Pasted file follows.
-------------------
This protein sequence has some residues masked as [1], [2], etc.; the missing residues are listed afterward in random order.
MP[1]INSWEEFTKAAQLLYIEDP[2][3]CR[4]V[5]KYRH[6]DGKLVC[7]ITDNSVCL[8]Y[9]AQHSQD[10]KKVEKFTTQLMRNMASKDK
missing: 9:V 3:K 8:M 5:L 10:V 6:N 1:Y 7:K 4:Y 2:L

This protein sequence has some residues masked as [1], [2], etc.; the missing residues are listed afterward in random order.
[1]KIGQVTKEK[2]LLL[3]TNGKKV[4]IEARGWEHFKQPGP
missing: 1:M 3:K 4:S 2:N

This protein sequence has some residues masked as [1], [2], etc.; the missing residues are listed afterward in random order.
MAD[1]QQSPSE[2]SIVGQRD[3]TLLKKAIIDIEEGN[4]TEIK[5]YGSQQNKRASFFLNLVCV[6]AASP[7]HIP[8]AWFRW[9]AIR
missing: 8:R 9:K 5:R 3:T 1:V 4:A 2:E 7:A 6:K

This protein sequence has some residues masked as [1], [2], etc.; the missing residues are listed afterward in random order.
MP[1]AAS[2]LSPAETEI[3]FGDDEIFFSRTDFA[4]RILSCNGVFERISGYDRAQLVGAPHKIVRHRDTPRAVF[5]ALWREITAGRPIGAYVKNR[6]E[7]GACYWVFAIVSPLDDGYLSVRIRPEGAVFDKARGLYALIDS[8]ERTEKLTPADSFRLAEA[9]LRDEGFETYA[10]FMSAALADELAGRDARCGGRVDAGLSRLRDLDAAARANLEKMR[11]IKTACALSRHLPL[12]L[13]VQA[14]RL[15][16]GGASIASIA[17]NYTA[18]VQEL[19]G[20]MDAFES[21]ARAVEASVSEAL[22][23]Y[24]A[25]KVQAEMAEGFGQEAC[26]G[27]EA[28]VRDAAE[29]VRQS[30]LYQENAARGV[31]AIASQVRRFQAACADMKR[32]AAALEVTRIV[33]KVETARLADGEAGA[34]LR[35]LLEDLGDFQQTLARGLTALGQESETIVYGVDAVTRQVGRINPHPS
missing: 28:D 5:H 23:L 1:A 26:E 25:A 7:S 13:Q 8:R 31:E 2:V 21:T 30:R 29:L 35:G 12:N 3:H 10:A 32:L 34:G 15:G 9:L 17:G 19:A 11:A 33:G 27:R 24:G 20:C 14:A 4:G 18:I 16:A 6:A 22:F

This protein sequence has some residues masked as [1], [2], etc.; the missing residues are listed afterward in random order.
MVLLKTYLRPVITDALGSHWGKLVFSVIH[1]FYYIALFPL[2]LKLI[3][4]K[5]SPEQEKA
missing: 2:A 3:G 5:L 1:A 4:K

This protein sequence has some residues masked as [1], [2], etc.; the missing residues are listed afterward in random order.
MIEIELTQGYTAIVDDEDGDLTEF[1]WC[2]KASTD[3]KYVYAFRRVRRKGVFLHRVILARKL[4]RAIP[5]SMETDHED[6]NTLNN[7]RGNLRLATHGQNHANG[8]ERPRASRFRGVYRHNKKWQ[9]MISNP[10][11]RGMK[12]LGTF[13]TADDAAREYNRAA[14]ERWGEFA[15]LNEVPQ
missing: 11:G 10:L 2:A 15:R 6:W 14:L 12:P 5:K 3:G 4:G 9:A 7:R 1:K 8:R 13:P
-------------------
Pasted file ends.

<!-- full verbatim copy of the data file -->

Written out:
This protein sequence has some residues masked as [1], [2], etc.; the missing residues are listed afterward in random order.
MP[1]INSWEEFTKAAQLLYIEDP[2][3]CR[4]V[5]KYRH[6]DGKLVC[7]ITDNSVCL[8]Y[9]AQHSQD[10]KKVEKFTTQLMRNMASKDK
missing: 9:V 3:K 8:M 5:L 10:V 6:N 1:Y 7:K 4:Y 2:L

This protein sequence has some residues masked as [1], [2], etc.; the missing residues are listed afterward in random order.
[1]KIGQVTKEK[2]LLL[3]TNGKKV[4]IEARGWEHFKQPGP
missing: 1:M 3:K 4:S 2:N

This protein sequence has some residues masked as [1], [2], etc.; the missing residues are listed afterward in random order.
MAD[1]QQSPSE[2]SIVGQRD[3]TLLKKAIIDIEEGN[4]TEIK[5]YGSQQNKRASFFLNLVCV[6]AASP[7]HIP[8]AWFRW[9]AIR
missing: 8:R 9:K 5:R 3:T 1:V 4:A 2:E 7:A 6:K

This protein sequence has some residues masked as [1], [2], etc.; the missing residues are listed afterward in random order.
MP[1]AAS[2]LSPAETEI[3]FGDDEIFFSRTDFA[4]RILSCNGVFERISGYDRAQLVGAPHKIVRHRDTPRAVF[5]ALWREITAGRPIGAYVKNR[6]E[7]GACYWVFAIVSPLDDGYLSVRIRPEGAVFDKARGLYALIDS[8]ERTEKLTPADSFRLAEA[9]LRDEGFETYA[10]FMSAALADELAGRDARCGGRVDAGLSRLRDLDAAARANLEKMR[11]IKTACALSRHLPL[12]L[13]VQA[14]RL[15][16]GGASIASIA[17]NYTA[18]VQEL[19]G[20]MDAFES[21]ARAVEASVSEAL[22][23]Y[24]A[25]KVQAEMAEGFGQEAC[26]G[27]EA[28]VRDAAE[29]VRQS[30]LYQENAARGV[31]AIASQVRRFQAACADMKR[32]AAALEVTRIV[33]KVETARLADGEAGA[34]LR[35]LLEDLGDFQQTLARGLTALGQESETIVYGVDAVTRQVGRINPHPS
missing: 28:D 5:H 23:L 1:A 26:E 25:A 7:S 13:Q 8:R 31:E 2:V 21:T 30:R 29:L 35:G 12:N 3:H 10:A 32:L 34:G 15:G 9:L 17:G 19:A 11:A 33:G 27:R 24:G 20:C 14:A 4:G 18:I 16:A 6:A 22:F

This protein sequence has some residues masked as [1], [2], etc.; the missing residues are listed afterward in random order.
MVLLKTYLRPVITDALGSHWGKLVFSVIH[1]FYYIALFPL[2]LKLI[3][4]K[5]SPEQEKA
missing: 2:A 3:G 5:L 1:A 4:K

This protein sequence has some residues masked as [1], [2], etc.; the missing residues are listed afterward in random order.
MIEIELTQGYTAIVDDEDGDLTEF[1]WC[2]KASTD[3]KYVYAFRRVRRKGVFLHRVILARKL[4]RAIP[5]SMETDHED[6]NTLNN[7]RGNLRLATHGQNHANG[8]ERPRASRFRGVYRHNKKWQ[9]MISNP[10][11]RGMK[12]LGTF[13]TADDAAREYNRAA[14]ERWGEFA[15]LNEVPQ
missing: 11:G 10:L 2:A 15:R 6:W 14:L 12:P 5:K 3:G 4:G 9:A 7:R 1:K 8:R 13:P